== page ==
You know when there is an expectation that Parliamentary by-elections could produce a result that makes headlines and brings momentum to the winning party. It was so in Tamworth back in 1996 when the South-East Staffordshire contest delivered a huge swing to Labour. It was so in Crewe and Nantwich in 2008 as the Tories triumphed. But it was not so last night.
Labour was defending the seat won at the 2010 General Election by Alan Keen, who had lost his battle with cancer. But there was none of the media interest that saw hordes of hacks and snappers travel from Euston to Crewe on a daily basis, along with what seemed like every MP, supporter and peer that could be pressed into the service of their party.
The reasoning is straightforward: despite being a rather shorter journey than the 158 miles to Crewe, there was little prospect of Labour dropping this particular ball. Rather, it is the numbers behind Seema Malhotra’s victory that should be analysed, not least the abysmal turnout of less than 29%. And, even on that showing, the Labour majority over the Tories was increased.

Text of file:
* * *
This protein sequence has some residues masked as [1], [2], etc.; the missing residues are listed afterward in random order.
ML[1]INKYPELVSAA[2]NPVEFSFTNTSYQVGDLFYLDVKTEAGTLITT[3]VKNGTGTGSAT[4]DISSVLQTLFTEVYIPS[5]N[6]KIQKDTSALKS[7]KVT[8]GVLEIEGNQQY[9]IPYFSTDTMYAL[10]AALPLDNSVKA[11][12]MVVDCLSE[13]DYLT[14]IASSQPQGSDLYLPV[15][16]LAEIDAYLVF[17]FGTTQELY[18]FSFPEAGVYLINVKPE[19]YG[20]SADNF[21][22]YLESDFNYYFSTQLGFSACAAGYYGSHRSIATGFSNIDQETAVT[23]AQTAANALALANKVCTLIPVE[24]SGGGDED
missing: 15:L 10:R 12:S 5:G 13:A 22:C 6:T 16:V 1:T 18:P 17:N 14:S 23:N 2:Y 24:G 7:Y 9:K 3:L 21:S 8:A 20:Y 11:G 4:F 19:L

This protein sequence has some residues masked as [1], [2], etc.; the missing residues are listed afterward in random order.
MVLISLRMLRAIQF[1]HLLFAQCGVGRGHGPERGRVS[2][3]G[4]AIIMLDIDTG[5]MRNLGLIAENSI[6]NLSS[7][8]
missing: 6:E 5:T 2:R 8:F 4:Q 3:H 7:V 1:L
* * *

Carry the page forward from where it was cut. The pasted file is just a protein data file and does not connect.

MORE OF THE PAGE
The percentage share of the vote for the Coalition parties fell from 47.7% to 33.6%, while Labour’s percentage went from 43.6% to 54.4%, the discrepancy between the two changes largely accounted for by UKIP increasing its share from 2% to 5.5%, despite Young Dave’s supposedly jolly good jaunt to Brussels. In 2005, Alan Keen garnered 47.6%, and that should be causing the Tories concern.
Because at that General Election, despite Labour losing popularity over the Iraq adventure, they won 355 seats, giving the party a majority of 65. Sure, if the Lib Dems were to suffer significant losses at the next such Election, there would be more seats likely to go to the Tories, but some gains could also be expected by Labour. And the economy is unlikely to recover any time soon.
Thus the reality in a week when some opinion polls were showing a Tory lead: what would happen without the “poll bounce” of Cameron’s veto should be making his party think long and hard about the future. And the result does not exactly echo the crude attacks by papers like the Daily Mail on the Labour leadership, with their reporting of “whispering campaigns” against Mil The Younger.
Moreover, there is the next London mayoral election approaching, and occasional mayor Alexander Boris de Pfeffel Johnson would do well to learn from this result, rather than listen to his cheerleaders in the press and blogosphere. Feltham and Heston could be A Good Thing for Labour.